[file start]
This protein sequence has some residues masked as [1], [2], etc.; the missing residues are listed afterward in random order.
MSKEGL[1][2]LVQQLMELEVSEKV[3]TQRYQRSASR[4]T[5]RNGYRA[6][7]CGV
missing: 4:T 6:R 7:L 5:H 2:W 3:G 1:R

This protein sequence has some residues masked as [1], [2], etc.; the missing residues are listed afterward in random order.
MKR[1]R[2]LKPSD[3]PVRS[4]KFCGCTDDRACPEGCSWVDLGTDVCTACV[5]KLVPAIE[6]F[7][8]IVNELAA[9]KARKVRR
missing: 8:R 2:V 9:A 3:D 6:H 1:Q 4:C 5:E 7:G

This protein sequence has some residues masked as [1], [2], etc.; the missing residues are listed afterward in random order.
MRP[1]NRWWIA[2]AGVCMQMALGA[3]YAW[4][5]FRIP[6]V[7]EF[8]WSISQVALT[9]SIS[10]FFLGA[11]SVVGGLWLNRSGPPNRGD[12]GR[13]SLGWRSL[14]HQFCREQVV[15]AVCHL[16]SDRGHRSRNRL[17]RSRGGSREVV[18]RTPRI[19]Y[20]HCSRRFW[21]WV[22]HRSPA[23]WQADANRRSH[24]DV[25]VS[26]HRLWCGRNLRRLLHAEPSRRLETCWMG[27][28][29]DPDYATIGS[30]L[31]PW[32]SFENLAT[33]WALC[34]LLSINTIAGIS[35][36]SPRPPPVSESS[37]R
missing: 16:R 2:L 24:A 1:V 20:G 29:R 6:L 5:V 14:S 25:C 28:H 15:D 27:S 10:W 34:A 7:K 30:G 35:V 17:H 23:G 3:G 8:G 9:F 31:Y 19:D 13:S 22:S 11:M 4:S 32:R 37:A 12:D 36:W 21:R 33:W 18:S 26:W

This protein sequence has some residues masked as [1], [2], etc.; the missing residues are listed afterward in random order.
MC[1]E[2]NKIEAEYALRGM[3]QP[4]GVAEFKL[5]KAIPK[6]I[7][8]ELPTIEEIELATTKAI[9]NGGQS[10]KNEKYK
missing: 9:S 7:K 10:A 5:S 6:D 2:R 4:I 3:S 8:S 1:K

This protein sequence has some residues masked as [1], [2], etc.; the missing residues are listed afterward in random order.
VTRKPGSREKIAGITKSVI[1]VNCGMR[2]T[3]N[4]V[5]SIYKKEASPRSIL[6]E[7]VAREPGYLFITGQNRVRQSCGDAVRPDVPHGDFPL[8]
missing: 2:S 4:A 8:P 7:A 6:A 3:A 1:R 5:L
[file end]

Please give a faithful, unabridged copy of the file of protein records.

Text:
This protein sequence has some residues masked as [1], [2], etc.; the missing residues are listed afterward in random order.
MSKEGL[1][2]LVQQLMELEVSEKV[3]TQRYQRSASR[4]T[5]RNGYRA[6][7]CGV
missing: 4:T 6:R 7:L 5:H 2:W 3:G 1:R

This protein sequence has some residues masked as [1], [2], etc.; the missing residues are listed afterward in random order.
MKR[1]R[2]LKPSD[3]PVRS[4]KFCGCTDDRACPEGCSWVDLGTDVCTACV[5]KLVPAIE[6]F[7][8]IVNELAA[9]KARKVRR
missing: 8:R 2:V 9:A 3:D 6:H 1:Q 4:C 5:E 7:G

This protein sequence has some residues masked as [1], [2], etc.; the missing residues are listed afterward in random order.
MRP[1]NRWWIA[2]AGVCMQMALGA[3]YAW[4][5]FRIP[6]V[7]EF[8]WSISQVALT[9]SIS[10]FFLGA[11]SVVGGLWLNRSGPPNRGD[12]GR[13]SLGWRSL[14]HQFCREQVV[15]AVCHL[16]SDRGHRSRNRL[17]RSRGGSREVV[18]RTPRI[19]Y[20]HCSRRFW[21]WV[22]HRSPA[23]WQADANRRSH[24]DV[25]VS[26]HRLWCGRNLRRLLHAEPSRRLETCWMG[27][28][29]DPDYATIGS[30]L[31]PW[32]SFENLAT[33]WALC[34]LLSINTIAGIS[35][36]SPRPPPVSESS[37]R
missing: 16:R 2:L 24:A 1:V 20:G 29:R 6:L 5:V 14:S 25:C 28:H 15:D 27:S 10:W 34:A 7:K 30:G 35:V 17:H 23:G 3:G 8:G 9:F 31:Y 19:D 13:S 22:S 11:M 4:S 32:R 37:A 12:D 36:W 21:R 33:W 18:S 26:W

This protein sequence has some residues masked as [1], [2], etc.; the missing residues are listed afterward in random order.
MC[1]E[2]NKIEAEYALRGM[3]QP[4]GVAEFKL[5]KAIPK[6]I[7][8]ELPTIEEIELATTKAI[9]NGGQS[10]KNEKYK
missing: 9:S 7:K 10:A 5:S 6:D 2:R 4:I 3:S 8:S 1:K

This protein sequence has some residues masked as [1], [2], etc.; the missing residues are listed afterward in random order.
VTRKPGSREKIAGITKSVI[1]VNCGMR[2]T[3]N[4]V[5]SIYKKEASPRSIL[6]E[7]VAREPGYLFITGQNRVRQSCGDAVRPDVPHGDFPL[8]
missing: 2:S 4:A 8:P 7:A 6:A 3:A 1:R 5:L